1an act of traversing something: high-level walks in the Dolomites often involve steep, exposed climbs, traverses, and descents a rock face where traversing is necessary:a narrow traverse made lethal by snow and ice a movement following a diagonal course made by a skier descending a slope: I make long gentle traverses down the steepest sections a zigzag course taken by a ship because winds or currents prevent it from sailing directly towards its destination. 2a part of a structure that extends or is fixed across something: there were three jewels in the traverse of the cross and four in the body a gallery extending from side to side of a church or other building. 3a mechanism enabling a large gun to be turned to face a different direction: they had been practising firing at multiple targets, using the power traverse [mass noun] the sideways movement of a part in a machine. 4a single line of survey, usually plotted from compass bearings and measured distances between successive points. an area of land surveyed with a traverse. 5 Military a pair of right-angled bends incorporated in a trench to avoid enfilading fire: he crept up and threw a grenade over the traverse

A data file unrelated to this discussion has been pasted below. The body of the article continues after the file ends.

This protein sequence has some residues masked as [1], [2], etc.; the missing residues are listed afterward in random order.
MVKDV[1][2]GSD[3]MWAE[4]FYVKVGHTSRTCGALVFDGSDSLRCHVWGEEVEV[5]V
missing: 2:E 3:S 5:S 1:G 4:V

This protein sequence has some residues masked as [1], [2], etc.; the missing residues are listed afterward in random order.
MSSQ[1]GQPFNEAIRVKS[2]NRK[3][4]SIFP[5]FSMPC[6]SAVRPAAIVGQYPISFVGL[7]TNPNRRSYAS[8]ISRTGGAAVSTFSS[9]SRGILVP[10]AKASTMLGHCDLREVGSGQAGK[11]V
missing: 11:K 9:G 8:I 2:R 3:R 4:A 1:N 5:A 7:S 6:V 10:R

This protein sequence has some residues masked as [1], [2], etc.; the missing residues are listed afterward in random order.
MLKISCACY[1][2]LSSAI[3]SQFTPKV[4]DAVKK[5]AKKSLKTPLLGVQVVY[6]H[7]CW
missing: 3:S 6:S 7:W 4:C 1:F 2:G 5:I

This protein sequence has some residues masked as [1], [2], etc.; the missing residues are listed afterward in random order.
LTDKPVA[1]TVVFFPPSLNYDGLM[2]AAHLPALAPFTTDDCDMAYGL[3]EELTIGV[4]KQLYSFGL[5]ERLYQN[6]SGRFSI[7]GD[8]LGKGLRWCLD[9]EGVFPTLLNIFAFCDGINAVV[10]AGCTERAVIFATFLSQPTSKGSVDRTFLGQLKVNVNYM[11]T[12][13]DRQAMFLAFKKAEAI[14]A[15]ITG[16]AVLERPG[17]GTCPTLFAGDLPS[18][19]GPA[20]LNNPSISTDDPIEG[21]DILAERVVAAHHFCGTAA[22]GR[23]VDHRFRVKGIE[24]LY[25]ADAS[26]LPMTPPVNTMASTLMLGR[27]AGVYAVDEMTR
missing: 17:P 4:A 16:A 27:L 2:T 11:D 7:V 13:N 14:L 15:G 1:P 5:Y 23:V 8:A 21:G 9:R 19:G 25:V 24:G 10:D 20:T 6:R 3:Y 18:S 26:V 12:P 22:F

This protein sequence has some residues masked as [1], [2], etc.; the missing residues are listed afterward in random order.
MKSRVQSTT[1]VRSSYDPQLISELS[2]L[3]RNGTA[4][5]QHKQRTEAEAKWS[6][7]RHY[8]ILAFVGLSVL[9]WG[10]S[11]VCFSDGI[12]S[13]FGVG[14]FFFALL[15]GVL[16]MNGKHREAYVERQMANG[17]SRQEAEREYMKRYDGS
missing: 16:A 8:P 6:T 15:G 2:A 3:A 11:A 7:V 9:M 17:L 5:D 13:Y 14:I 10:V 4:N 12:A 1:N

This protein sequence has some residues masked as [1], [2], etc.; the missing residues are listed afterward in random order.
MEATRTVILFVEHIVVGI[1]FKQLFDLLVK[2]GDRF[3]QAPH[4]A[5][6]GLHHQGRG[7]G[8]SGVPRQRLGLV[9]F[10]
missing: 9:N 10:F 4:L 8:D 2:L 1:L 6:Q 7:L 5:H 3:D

1travel across or through:he traversed the forest extend across or through:a moving catwalk that traversed a vast cavernous space [no object, with adverbial of direction] cross a rock face by means of a series of sideways movements from one practicable line of ascent or descent to another: I often use this route, eventually traversing around the headwall ski diagonally across (a slope), losing only a little height: ski patrol workers traverse the slope consider the whole extent of (a subject): he would traverse a number of subjects and disciplines 2 [with object and adverbial of direction] move back and forth or sideways:a probe is traversed along the tunnel turn (a large gun or other device on a pivot) to face a different direction.
3 Law deny (an allegation) in pleading: the plaintiff must assert certain facts which, if traversed, he would be put to prove archaic oppose or thwart (a plan).